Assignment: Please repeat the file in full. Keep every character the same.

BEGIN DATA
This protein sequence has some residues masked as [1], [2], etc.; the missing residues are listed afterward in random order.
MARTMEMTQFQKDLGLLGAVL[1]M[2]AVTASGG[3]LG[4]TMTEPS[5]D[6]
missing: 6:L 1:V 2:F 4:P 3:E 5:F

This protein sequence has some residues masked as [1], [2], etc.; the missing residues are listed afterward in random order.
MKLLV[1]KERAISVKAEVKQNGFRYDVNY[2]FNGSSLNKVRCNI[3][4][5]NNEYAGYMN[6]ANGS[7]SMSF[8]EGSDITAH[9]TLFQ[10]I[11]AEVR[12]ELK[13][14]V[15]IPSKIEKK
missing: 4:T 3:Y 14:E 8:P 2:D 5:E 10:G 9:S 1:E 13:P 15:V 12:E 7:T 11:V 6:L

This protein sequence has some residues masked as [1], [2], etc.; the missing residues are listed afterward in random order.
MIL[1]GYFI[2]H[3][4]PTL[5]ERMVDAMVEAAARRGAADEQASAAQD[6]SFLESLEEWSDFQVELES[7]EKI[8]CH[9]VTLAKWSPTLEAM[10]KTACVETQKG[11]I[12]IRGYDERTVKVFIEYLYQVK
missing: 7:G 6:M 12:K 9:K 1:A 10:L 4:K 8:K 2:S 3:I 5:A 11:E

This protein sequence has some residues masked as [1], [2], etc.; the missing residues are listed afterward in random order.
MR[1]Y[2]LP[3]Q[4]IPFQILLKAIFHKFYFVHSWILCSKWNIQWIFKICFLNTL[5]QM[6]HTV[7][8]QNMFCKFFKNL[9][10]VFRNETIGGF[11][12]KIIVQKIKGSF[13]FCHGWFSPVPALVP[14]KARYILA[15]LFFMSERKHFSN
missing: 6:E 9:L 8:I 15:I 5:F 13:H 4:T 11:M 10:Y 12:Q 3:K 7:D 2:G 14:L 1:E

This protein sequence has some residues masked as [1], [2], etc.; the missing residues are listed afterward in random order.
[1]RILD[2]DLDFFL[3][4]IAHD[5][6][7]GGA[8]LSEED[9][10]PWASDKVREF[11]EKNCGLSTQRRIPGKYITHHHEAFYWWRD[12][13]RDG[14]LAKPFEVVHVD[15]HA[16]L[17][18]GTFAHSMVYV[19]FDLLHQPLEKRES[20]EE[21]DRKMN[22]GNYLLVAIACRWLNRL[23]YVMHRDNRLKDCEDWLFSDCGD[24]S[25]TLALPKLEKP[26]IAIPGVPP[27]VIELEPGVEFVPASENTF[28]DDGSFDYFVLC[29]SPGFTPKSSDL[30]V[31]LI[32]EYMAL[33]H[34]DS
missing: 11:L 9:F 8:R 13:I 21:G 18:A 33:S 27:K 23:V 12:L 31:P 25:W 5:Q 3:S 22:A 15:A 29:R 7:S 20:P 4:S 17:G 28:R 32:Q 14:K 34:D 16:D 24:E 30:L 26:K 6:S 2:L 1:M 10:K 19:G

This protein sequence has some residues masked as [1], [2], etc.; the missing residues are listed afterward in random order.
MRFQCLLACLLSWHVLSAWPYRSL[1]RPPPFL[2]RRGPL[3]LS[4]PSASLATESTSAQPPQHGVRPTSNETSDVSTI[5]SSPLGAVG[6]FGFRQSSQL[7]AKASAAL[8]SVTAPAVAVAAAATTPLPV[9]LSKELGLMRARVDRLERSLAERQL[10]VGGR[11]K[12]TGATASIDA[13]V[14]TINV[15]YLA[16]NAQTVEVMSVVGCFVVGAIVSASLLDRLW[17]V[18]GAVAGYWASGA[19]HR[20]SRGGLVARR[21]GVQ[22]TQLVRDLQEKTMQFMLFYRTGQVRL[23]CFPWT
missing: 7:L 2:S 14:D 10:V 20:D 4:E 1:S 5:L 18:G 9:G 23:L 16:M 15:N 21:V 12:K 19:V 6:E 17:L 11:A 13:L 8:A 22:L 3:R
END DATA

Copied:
This protein sequence has some residues masked as [1], [2], etc.; the missing residues are listed afterward in random order.
MARTMEMTQFQKDLGLLGAVL[1]M[2]AVTASGG[3]LG[4]TMTEPS[5]D[6]
missing: 6:L 1:V 2:F 4:P 3:E 5:F

This protein sequence has some residues masked as [1], [2], etc.; the missing residues are listed afterward in random order.
MKLLV[1]KERAISVKAEVKQNGFRYDVNY[2]FNGSSLNKVRCNI[3][4][5]NNEYAGYMN[6]ANGS[7]SMSF[8]EGSDITAH[9]TLFQ[10]I[11]AEVR[12]ELK[13][14]V[15]IPSKIEKK
missing: 4:T 3:Y 14:E 8:P 2:D 5:E 10:G 9:S 1:E 13:P 15:V 12:E 7:T 11:V 6:L

This protein sequence has some residues masked as [1], [2], etc.; the missing residues are listed afterward in random order.
MIL[1]GYFI[2]H[3][4]PTL[5]ERMVDAMVEAAARRGAADEQASAAQD[6]SFLESLEEWSDFQVELES[7]EKI[8]CH[9]VTLAKWSPTLEAM[10]KTACVETQKG[11]I[12]IRGYDERTVKVFIEYLYQVK
missing: 7:G 6:M 12:K 9:K 1:A 10:L 4:K 8:K 2:S 3:I 5:A 11:E

This protein sequence has some residues masked as [1], [2], etc.; the missing residues are listed afterward in random order.
MR[1]Y[2]LP[3]Q[4]IPFQILLKAIFHKFYFVHSWILCSKWNIQWIFKICFLNTL[5]QM[6]HTV[7][8]QNMFCKFFKNL[9][10]VFRNETIGGF[11][12]KIIVQKIKGSF[13]FCHGWFSPVPALVP[14]KARYILA[15]LFFMSERKHFSN
missing: 6:E 9:L 8:I 15:I 5:F 13:H 4:T 11:M 10:Y 12:Q 3:K 7:D 2:G 14:L 1:E

This protein sequence has some residues masked as [1], [2], etc.; the missing residues are listed afterward in random order.
[1]RILD[2]DLDFFL[3][4]IAHD[5][6][7]GGA[8]LSEED[9][10]PWASDKVREF[11]EKNCGLSTQRRIPGKYITHHHEAFYWWRD[12][13]RDG[14]LAKPFEVVHVD[15]HA[16]L[17][18]GTFAHSMVYV[19]FDLLHQPLEKRES[20]EE[21]DRKMN[22]GNYLLVAIACRWLNRL[23]YVMHRDNRLKDCEDWLFSDCGD[24]S[25]TLALPKLEKP[26]IAIPGVPP[27]VIELEPGVEFVPASENTF[28]DDGSFDYFVLC[29]SPGFTPKSSDL[30]V[31]LI[32]EYMAL[33]H[34]DS
missing: 11:L 9:F 8:R 13:I 21:G 18:A 33:S 27:K 23:V 12:L 31:P 25:W 5:Q 3:S 22:A 15:A 29:R 7:S 20:P 4:S 17:G 28:R 32:Q 14:K 34:D 16:D 24:E 30:L 26:K 6:S 2:L 1:M 10:K 19:G

This protein sequence has some residues masked as [1], [2], etc.; the missing residues are listed afterward in random order.
MRFQCLLACLLSWHVLSAWPYRSL[1]RPPPFL[2]RRGPL[3]LS[4]PSASLATESTSAQPPQHGVRPTSNETSDVSTI[5]SSPLGAVG[6]FGFRQSSQL[7]AKASAAL[8]SVTAPAVAVAAAATTPLPV[9]LSKELGLMRARVDRLERSLAERQL[10]VGGR[11]K[12]TGATASIDA[13]V[14]TINV[15]YLA[16]NAQTVEVMSVVGCFVVGAIVSASLLDRLW[17]V[18]GAVAGYWASGA[19]HR[20]SRGGLVARR[21]GVQ[22]TQLVRDLQEKTMQFMLFYRTGQVRL[23]CFPWT
missing: 7:L 2:S 14:D 10:V 20:D 4:E 1:S 5:L 18:G 9:G 23:L 16:M 15:N 21:V 12:K 19:V 6:E 17:L 11:A 13:L 8:A 22:L 3:R